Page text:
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 Tool turns English to code

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Date posted: 24/03/2005

Researchers from the Massachusetts Institute of Technology have created a crude converter that takes in written English and outputs code.

The interpreter, called Metafor, uses natural language instructions to sketch the outlines of a program. It can be used as a programming learning tool and to provide rough drafts of programming projects.

Hugo Liu, a researcher at MIT said "Natural language is so semantically rich and flexible that if it could be computationalized as a programming language, maybe everyone could write programs,".

Metafor organizes a natural-language description of a program into the skeleton of a program by mapping the inherent structure of English -- parts of speech, syntax, and subject-verb-object roles -- into a basic programmatic structure of class objects, properties, functions, and if-then rules, said Liu.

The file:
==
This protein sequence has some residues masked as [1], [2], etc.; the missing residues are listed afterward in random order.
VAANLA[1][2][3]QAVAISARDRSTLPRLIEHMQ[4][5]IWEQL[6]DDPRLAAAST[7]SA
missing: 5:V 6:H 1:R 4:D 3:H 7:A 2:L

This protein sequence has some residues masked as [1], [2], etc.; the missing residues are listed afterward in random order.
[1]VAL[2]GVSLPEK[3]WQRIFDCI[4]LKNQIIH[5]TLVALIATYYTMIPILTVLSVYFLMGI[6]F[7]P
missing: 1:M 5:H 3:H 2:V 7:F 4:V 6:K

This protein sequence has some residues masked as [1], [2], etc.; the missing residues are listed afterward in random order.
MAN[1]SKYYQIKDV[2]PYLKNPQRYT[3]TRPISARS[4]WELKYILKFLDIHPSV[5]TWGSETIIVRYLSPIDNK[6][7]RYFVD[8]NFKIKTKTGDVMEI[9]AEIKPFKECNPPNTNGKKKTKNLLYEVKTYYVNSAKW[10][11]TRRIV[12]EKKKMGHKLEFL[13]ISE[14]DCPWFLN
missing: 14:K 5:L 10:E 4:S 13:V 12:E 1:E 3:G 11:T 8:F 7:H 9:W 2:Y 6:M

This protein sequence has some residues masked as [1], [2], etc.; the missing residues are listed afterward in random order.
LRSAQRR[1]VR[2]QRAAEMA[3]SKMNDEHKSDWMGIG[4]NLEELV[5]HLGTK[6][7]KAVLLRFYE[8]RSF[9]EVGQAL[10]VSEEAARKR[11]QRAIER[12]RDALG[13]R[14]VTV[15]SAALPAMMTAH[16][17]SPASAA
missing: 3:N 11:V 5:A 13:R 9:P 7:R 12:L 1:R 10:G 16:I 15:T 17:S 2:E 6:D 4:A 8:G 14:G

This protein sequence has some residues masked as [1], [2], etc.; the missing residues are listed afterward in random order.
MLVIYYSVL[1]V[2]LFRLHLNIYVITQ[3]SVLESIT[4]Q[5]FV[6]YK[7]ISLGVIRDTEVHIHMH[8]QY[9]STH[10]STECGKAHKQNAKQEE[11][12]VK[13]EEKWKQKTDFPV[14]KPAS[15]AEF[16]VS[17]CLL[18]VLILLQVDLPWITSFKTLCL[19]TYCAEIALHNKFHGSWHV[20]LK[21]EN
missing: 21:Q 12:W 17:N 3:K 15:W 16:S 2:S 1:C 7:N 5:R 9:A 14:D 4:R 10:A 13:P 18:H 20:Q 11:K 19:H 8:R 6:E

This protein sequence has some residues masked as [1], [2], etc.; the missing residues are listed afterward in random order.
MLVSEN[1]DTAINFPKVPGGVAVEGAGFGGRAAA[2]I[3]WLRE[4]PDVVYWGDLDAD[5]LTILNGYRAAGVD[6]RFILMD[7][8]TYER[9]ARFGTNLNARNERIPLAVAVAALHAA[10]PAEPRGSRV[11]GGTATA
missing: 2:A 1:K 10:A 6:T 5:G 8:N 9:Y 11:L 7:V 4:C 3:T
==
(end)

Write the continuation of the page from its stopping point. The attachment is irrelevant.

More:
This is not the same as creating executable code, Liu added. "To visualize stories as code is not to create complete executable code, but rather it is to create scaffolding code which might be the highest-level skeleton of a program," he said.

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